CHARLESTON, W.Va. — A familiar voice to many in West Virginia’s Kanawha Valley has been silenced. Howard Russell Jr., better known as Charlie Cooper, died Wednesday after a battle with cancer. He was 74.
Cooper spent seven years as a Top 40 radio disc jockey on Charleston radio station, WKAZ-AM. He was only on the air from 1973 until 1980, but his impact in those seven years made him legendary.
“He was the epitome of a disc jockey, he could just entertain people, whether he had two people or a thousand people,” said Noel Richardson, Broadcast Engineer for West Virginia Radio Corporation.
“There are disc-jockeys, there are radio announcers, and then there are entertainers. Charlie Cooper was an entertainer,” said longtime friend and colleague Randy Dameron.
Cooper was born and raised in Akron, Ohio. He was from a very learned family. His father was a word traveled financial executive for Firestone Tire and Rubber. His grandfather was the President of the University of Akron. Although Charlie went to college to study physics and electrical engineering, it didn’t take long for him to pursue his passion which was radio and entertainment.
According to his biography in the West Virginia Broadcasting Hall of Fame, Cooper got a tape recorder at age six and was constantly speaking into the microphone and “interviewing” others. He served as Master of Ceremonies and narrator of school events, plays, and musicals and handled public address announcements at his school. When he landed on the campus of Hiram College he immediately signed up to be part of the campus radio station and within months was its general manager.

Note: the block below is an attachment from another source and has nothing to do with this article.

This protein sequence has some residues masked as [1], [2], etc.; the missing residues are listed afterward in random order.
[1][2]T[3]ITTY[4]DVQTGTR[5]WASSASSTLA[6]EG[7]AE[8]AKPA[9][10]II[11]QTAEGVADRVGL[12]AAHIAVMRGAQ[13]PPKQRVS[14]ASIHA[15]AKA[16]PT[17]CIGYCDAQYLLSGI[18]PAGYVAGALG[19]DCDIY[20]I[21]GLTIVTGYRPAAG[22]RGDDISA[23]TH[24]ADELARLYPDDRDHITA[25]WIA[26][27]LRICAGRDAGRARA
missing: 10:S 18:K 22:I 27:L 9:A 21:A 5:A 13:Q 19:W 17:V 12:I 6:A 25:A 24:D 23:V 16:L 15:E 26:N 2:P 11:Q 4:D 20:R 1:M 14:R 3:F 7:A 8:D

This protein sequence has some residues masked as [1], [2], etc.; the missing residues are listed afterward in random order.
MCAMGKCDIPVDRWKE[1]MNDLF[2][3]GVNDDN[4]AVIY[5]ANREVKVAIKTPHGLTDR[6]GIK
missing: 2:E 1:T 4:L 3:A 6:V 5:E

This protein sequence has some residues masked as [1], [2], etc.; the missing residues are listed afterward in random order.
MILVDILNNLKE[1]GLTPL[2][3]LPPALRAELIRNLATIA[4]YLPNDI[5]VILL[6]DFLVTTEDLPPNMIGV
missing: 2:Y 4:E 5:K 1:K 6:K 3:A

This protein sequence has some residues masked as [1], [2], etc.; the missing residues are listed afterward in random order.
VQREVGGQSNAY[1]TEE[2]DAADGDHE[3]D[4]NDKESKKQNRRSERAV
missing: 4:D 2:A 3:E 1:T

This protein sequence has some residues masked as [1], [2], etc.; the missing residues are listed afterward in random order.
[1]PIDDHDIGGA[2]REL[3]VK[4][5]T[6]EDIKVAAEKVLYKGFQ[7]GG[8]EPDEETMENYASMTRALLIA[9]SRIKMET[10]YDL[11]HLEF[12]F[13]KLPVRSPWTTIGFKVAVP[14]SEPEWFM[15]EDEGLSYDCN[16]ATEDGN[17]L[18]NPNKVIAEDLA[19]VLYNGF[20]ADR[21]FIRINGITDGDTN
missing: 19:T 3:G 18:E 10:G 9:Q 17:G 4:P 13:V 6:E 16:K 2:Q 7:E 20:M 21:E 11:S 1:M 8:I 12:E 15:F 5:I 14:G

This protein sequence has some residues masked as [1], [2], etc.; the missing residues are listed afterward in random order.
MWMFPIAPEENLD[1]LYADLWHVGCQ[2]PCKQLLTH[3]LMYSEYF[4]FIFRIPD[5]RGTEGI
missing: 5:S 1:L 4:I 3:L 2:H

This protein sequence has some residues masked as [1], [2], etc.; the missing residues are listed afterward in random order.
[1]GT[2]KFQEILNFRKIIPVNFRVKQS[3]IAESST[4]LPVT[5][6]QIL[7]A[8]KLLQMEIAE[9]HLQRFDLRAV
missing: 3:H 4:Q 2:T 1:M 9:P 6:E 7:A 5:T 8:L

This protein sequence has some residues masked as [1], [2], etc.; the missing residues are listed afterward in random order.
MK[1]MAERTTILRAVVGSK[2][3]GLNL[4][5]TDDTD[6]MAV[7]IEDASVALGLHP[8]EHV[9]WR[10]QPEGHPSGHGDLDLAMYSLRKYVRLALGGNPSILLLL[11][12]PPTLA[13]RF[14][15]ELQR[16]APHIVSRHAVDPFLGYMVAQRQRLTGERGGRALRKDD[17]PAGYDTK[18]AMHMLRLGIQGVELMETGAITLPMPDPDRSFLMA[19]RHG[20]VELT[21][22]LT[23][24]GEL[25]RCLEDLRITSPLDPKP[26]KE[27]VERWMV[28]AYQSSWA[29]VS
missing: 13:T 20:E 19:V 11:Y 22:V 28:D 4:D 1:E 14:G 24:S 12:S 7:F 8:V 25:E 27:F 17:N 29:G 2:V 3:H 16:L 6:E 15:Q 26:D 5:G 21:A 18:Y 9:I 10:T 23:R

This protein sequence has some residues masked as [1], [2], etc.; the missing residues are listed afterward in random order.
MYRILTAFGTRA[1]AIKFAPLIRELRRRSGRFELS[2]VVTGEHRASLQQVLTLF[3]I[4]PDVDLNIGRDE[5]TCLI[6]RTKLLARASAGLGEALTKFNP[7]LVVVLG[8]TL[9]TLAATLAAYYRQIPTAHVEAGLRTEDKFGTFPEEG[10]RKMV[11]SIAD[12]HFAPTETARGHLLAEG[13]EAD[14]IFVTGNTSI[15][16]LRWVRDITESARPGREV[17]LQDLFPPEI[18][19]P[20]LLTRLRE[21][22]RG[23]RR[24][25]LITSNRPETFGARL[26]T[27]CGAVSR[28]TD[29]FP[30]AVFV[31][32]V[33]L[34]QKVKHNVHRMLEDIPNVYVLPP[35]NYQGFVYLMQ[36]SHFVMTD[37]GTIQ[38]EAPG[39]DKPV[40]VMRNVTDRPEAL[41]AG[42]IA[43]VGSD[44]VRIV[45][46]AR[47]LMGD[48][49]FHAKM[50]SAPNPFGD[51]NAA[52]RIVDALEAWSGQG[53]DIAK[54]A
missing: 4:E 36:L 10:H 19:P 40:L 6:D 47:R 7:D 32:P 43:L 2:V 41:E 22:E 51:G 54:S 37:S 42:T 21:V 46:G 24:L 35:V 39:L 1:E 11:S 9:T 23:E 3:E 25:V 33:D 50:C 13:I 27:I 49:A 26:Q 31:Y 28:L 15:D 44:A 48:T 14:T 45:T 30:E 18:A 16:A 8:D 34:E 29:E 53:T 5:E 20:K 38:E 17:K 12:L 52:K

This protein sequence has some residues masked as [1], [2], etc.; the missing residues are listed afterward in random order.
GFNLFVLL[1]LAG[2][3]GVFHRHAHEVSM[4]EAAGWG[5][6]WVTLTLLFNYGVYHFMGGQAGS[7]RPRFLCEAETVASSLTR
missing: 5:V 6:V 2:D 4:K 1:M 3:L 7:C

He eventually dropped out of college to accept a position in the newsroom of country music station WSLR AM in Akron under the name Russ Howard. He worked at the station for two years, growing his hair long which caused a conflict with management in the conservative world of country music during the 1960’s. He left the station, tried a brief stint in radio in New York City, but returned to Canton, OH. There, he went to work as a Top 40 DJ on radio station WINW-AM in 1969.
It was at WINW he decided to change his air persona and selected “Charlie” since it was a well known name–but not very widely used on radio and picked “Cooper” since it was a two-syllable last name which he believed flowed.
His work flourished and he branched out into voice-over productions. A station in Dallas, Texas for whom he produced jingles dubbed him “Super Dooper” Charlie Cooper.
He moved to WCUE AM/FM, Akron, in 1972. The station’s popularity caused him to begin performing “record hops” for schools and private parties. Just as that business took off, an AFTRA strike put him on the picket line. At that time, Charleston’s WKAZ was in need of an afternoon man. Program Director Bruce Clark took a driving tour of Ohio, tuning the radio dial and listening for talent. By luck or coincidence, all of the announcers he approached happened to be former WCUE personalities. They all turned him down, but they recommended the strike-bound Charlie Cooper. AFTRA suggested to Charlie he apply at WKAZ, where he was hired without an audition.